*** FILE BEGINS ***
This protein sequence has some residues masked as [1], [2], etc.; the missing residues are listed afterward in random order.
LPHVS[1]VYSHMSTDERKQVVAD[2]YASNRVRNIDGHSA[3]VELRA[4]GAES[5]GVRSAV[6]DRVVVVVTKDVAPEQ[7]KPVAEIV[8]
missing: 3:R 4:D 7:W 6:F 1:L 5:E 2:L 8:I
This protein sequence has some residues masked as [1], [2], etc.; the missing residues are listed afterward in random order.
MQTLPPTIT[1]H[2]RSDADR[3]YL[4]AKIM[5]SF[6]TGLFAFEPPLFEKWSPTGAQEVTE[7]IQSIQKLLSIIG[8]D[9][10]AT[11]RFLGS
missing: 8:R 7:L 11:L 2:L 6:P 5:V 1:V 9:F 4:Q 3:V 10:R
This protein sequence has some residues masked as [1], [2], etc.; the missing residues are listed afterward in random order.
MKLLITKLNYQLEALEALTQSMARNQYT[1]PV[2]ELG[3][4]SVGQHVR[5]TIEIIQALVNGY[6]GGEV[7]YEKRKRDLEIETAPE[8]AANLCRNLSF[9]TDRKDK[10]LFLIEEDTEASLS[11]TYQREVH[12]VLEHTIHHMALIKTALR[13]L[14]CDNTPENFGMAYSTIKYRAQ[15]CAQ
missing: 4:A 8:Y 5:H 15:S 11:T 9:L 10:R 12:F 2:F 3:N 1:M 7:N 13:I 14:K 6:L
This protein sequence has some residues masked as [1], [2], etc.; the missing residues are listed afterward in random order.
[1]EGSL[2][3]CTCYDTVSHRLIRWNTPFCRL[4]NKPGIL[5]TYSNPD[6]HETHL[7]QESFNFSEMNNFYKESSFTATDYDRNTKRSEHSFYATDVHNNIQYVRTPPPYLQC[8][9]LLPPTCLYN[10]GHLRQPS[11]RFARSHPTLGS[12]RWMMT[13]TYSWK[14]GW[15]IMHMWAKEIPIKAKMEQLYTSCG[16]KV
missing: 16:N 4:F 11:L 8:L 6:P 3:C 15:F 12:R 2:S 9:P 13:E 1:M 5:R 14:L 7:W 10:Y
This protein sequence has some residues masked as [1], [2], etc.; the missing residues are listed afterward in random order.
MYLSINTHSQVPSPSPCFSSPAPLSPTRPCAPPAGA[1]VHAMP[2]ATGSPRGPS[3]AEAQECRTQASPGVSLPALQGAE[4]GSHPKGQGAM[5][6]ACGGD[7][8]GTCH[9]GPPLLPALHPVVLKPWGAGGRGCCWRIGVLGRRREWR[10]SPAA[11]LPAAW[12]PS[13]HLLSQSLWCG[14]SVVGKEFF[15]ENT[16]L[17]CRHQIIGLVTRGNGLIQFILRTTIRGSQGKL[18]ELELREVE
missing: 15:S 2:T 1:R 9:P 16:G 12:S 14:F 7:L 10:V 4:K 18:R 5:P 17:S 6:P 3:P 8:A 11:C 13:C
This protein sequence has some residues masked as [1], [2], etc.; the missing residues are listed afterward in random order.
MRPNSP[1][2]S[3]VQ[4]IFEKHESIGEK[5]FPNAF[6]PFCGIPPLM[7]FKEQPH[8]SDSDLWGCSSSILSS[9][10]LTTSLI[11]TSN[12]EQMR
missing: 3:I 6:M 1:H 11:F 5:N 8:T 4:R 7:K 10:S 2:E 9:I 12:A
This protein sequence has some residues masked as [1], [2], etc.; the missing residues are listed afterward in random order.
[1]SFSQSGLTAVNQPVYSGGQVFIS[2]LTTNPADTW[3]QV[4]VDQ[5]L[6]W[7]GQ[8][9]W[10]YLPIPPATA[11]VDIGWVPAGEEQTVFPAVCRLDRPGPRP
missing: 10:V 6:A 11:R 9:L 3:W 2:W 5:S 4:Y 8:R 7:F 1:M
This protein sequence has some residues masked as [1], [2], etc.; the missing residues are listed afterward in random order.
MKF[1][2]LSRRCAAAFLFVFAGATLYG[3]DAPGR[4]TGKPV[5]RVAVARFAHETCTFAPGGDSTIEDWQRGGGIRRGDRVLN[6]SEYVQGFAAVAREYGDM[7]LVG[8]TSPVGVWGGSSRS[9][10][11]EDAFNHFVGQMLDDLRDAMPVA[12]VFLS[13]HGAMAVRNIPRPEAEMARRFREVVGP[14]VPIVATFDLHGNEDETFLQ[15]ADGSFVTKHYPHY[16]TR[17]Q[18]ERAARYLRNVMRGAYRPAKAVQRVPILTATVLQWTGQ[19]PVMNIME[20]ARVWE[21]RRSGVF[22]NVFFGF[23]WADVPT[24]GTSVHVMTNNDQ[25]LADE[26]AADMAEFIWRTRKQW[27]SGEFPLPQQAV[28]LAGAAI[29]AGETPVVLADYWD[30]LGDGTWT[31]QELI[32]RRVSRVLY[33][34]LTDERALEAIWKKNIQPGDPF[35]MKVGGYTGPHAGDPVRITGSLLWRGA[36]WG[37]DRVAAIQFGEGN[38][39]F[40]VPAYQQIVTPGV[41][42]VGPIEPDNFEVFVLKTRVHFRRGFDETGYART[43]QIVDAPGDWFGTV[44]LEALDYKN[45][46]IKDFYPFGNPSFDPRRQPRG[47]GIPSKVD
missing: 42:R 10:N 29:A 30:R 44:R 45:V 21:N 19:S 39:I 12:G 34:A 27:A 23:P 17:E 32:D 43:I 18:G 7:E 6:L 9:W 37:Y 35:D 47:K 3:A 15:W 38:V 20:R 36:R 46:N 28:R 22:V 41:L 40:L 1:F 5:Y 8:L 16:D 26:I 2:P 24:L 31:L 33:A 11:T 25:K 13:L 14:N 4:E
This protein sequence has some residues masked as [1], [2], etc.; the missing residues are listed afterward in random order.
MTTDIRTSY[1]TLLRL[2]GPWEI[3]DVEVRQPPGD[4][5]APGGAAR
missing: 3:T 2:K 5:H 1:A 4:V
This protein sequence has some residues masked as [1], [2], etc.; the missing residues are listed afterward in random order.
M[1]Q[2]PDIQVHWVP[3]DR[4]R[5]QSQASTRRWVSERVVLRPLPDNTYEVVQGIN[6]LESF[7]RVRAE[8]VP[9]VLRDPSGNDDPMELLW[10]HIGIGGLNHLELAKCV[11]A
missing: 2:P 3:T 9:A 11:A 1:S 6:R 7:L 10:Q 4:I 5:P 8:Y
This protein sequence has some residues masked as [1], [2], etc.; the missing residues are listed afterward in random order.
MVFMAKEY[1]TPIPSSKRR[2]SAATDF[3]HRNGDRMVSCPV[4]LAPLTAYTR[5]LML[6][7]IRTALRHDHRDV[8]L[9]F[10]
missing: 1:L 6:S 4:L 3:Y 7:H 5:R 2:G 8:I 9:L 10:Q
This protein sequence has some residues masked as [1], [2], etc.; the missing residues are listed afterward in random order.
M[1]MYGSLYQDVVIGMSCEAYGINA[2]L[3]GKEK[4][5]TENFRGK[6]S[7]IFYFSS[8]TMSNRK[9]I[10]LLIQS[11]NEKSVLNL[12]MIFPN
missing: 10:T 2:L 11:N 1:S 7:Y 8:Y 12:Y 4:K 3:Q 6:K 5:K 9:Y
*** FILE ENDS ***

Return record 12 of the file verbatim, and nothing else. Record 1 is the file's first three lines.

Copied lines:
This protein sequence has some residues masked as [1], [2], etc.; the missing residues are listed afterward in random order.
M[1]MYGSLYQDVVIGMSCEAYGINA[2]L[3]GKEK[4][5]TENFRGK[6]S[7]IFYFSS[8]TMSNRK[9]I[10]LLIQS[11]NEKSVLNL[12]MIFPN
missing: 10:T 2:L 11:N 1:S 7:Y 8:Y 12:Y 4:K 3:Q 6:K 5:K 9:Y